Russia, Iran Hit Back At U.S. Efforts To Pressure Tehran At UN Security Council
Russia and Iran criticized a U.S. announcement that President Donald Trump will chair a UN Security Council meeting on Iran this month as part of efforts to step up pressure on Tehran for what Washington called its "violations of international law."
Russian Deputy Foreign Minister Sergei Ryabkov on September 5 said Washington was "mistaken" if it believes it can use the forum to win other council members over to its way of thinking after it pulled out of the 2015 nuclear deal with Iran and reimposed sanctions against the country.
While saying the September 26 session would be a good opportunity to discuss the situation, Ryabkov added that "the Americans won't have an easy walk at this meeting."
"They are mistaken if they think that they can use the UN rostrum as a forum for starting again to rally and, so to speak, organize everyone under their banners," he was quoted by Interfax as saying.
Meanwhile, Iranian Foreign Minister Mohammad Javad Zarif tweeted that Trump was "violating" UN resolutions and "bullying others to do the same."
He charged that the U.S. president plans to "abuse" the Security Council presidency "to blame Iran for horrors US and clients have unleashed across" the Middle East.
U.S. Ambassador to the UN Nikki Haley late on September 4 announced that Trump would chair the UN meeting as the United States assumed the rotating presidency of the Security Council.
Haley and Trump have repeatedly attacked Iran, accusing it of meddling in the wars in Syria and Yemen and violating the spirit of its 2015 nuclear agreement with world powers, which Trump abandoned in May.
Russia, China, and U.S. allies Britain, France, and Germany have vowed to remain part of the 2015 deal that provided Tehran with relief from some sanctions in return for curbs on its nuclear program.
Haley told reporters at the UN that Trump decided to chair the council meeting during the annual gathering of world leaders in New York so he could "address Iran's violations of international law and the general instability Iran sows throughout the entire Middle East region."
"President Trump is very adamant that we have to start making sure that Iran is falling in line with international order," said Haley, who accused Iran of "supporting terrorism" around the world.
"If you continue to look at the ballistic-missile testing that they are doing, if you continue to look at the sales of weapons we see with the Huthis in Yemen -- these are all violations of Security Council resolutions," she said. "These are all threats to the region, and these are all things that the international community needs to talk about."
Iran is subject to a UN arms embargo and other restrictions imposed by the council, and Washington has repeatedly alleged that it is violating the embargo by providing arms to its allies in Yemen.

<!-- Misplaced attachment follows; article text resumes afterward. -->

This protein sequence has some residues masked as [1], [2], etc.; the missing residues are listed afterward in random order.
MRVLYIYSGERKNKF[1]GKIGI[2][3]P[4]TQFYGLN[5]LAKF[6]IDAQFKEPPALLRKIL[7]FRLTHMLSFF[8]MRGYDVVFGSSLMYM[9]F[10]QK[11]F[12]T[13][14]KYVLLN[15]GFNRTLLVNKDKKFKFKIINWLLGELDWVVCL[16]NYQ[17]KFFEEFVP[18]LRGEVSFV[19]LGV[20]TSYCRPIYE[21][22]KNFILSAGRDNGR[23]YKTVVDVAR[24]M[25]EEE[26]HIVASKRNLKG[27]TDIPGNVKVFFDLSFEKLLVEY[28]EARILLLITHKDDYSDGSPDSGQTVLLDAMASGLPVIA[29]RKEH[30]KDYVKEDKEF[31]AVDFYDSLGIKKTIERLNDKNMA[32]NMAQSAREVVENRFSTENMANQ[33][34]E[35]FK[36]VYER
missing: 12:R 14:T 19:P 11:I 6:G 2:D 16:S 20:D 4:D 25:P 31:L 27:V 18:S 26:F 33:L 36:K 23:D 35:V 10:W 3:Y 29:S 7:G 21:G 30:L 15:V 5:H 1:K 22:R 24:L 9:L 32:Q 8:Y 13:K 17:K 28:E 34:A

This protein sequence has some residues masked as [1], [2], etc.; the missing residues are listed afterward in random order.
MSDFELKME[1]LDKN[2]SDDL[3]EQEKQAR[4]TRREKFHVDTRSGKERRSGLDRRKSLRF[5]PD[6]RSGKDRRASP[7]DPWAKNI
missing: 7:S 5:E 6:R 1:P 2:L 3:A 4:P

Iran has denied supporting terrorism or supplying weapons to Yemen's Huthi rebels, and it has adamantly rejected U.S. demands that it stop making and testing ballistic missiles, which Tehran maintains are needed for its defense.
Rohani is expected to address the assembly one day ahead of the meeting, on September 25. Haley said the United States would not object to Rohani speaking at the meeting.
Haley denied the United States, by seeking to galvanize international pressure on Iran, was seeking "regime change." She claimed the U.S. effort was aimed at supporting the desires of the "Iranian people."
"We are going to stand with the Iranian people. They have every right to be heard in their government and they have every right to change it," she said.
Russian Foreign Minister Sergei Lavrov in an appearance on Russia's Channel One TV early on September 5 lambasted the U.S. stance on Iran, calling it "unrealistic" in light of Iran's long history and large population, state-run news agency TASS reported.
"The U.S. has a defiant attitude to Iran, accusing it of all deadly sins and demanding that Iran leave any country, except for Iran itself, and stop even exerting political influence on its neighbors and other regional states. I think this is an unprofessional and unrealistic approach. It cannot prevail. How can a state with its traditions that go back centuries and 75 million people be locked in its borders?" Lavrov was reported as saying.
In February, Russia vetoed a U.S.-led effort in the council to reprimand Iran for failing to prevent its weapons from falling into the hands of Yemen's Huthi rebels, a charge which Tehran denies.
Meanwhile, Interfax reported on September 5 that Russian President Vladimir Putin will hold talks on September 7 with Iranian Supreme Leader Ayatollah Khamenei and President Hassan Rohani on Tehran's nuclear program, the situation in Syria, and other issues.
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